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Thompson Creek - White Mtns, AZ
mini location map2020-08-21
17 by photographer avatarOregon_Hiker
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Thompson Creek - White Mtns, AZ 
Thompson Creek - White Mtns, AZ
 
Hiking avatar Aug 21 2020
Oregon_Hiker
Hiking3.87 Miles 672 AEG
Hiking3.87 Miles   4 Hrs   33 Mns   1.13 mph
672 ft AEG   1 Hour   7 Mns Break15 LBS Pack
 
1st trip
Linked none no linked trail guides
Partners none no partners
This was the first day hike of a planned one week escape from the Phoenix Valley inferno to the White Mountains. My drive to the mountains got delayed by one day when the check engine light in my FJ came on while driving into Pinetop. I didn't think it was a good idea to drive the next 50 miles to my planned destination on the southwest side of Burro Mountain near the Mt Baldy Wilderness without getting it checked out. I drove back to the Toyota dealership in Show Low and they took great care of me getting the needed part shipped from LA by the next morning and had me back on the road by 4:00pm that afternoon.

I set up my car camp at the end of FR402 in an area designated for dispersed camping. It wasn't the most picturesque campsite but had shade for the entire day and being located at the end of FR402, I figured there wouldn't be much weekend ATV traffic. I was right about the shade but wrong about the ATV traffic. There was an ATV/4x4 trail leading from the end of FR402 over the ridge and down into the West Fork Black River valley. There were only a few ATVs each day so it was OK but when I came back from this hike the next day (Friday) a guy with a huge Dodge Ram truck towing a travel trailer with extended platform for carrying bicycles, etc, had attempted to drive that rig up the 4x4 trail. He was looking for a place to camp with his wife and 4 kids. Unoccupied camping spaces were getting scarce by mid-day Friday so he must have been acting in desperation and was probably plagued by 4 young voices asking "Are we there yet!" over and over. He couldn't make it past a high berm and low hanging tree branches about 100 yds up the trail and was trying to back the rig back down to the road with guidance from his wife. It took them 2 hours of patiently jockeying the rig back and forth getting it lined up through the narrow opening between trees and boulders. They were finally successful with wedded bliss appearing to have survived, changed a flat tire on the trailer and were on their way. I would see their camped rig the next day at a beautiful campsite with a piped flowing spring about a mile up the road and was glad to see there plight had a happy ending.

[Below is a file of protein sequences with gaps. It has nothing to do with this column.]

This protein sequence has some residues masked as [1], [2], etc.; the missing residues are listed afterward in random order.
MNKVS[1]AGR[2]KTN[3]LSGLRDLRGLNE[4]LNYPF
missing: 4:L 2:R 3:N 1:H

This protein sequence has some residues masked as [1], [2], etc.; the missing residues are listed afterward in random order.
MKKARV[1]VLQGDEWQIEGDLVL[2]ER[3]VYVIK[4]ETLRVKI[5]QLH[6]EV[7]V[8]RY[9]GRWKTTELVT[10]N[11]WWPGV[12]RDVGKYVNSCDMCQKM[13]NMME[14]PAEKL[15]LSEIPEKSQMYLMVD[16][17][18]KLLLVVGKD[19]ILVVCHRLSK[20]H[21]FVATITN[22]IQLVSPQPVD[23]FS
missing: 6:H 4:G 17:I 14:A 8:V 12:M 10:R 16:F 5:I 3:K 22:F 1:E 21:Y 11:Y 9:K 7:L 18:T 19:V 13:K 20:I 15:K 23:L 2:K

This was a relatively short hike Friday morning out of camp following the ATV/4x4 track over the ridge and down the hillside to the West Fork Black River. My plan was to explore up Thompson Creek to the border of the White Mountain Apache Indian Reservation. The hillside above the WF Black River provides a beautiful view of the huge meadow extending from the old Thompson Ranch property up the river canyon. A flock of wild turkeys gobbled past me as I hiked down the trail and a herd of 13 feral horses could be seen grazing along the banks of the stream. The lead stallion trotted up the hillside to check me out after I whistled to get his attention. He didn't like what he saw and led his herd at a gallop up Thompson Creek canyon and vanished into the Indian Reservation.

The hike up Thompson Creek canyon led through several picturesque meadows. Upon reaching the reservation boundary fence I followed the fence north through 2 drainages. The ridges between drainages are covered with a dense forest of pine, fir, spruce and Aspen. At the second drainage I paused for an early lunch time snack at a large meadow. I then headed down the second drainage following elk trails to lead me through thick forest and deadfall to reach the WF Black River. Back at the WF Black River I paused to talk to two fly fisherpersons who weren't having much luck. I told them about seeing the wild horses and was informed by the dominant member of this duo that the politically correct term was feral horses, not wild horses. Feeling properly chastised I informed them that perhaps early morning would be a better time for fishing this stream.

The next afternoon two heavily armed AZ Game and Fish patrol-persons drove up to my camp in their ATV and stopped to check me out. After some polite conversation they revealed that they were responding to a call from an irate fisherperson who complained about ATVs driving into the remote protected wild Apache trout section of the WF Black River and had mentioned (complained?) that I was camped on the ridge top overlooking the river. Fortunately the patrol-persons did not consider it a crime to use the term wild horses and to suggest that fly fisherpersons would have better luck if they got to the stream in the early morning.
Fauna
Fauna
Wild horse
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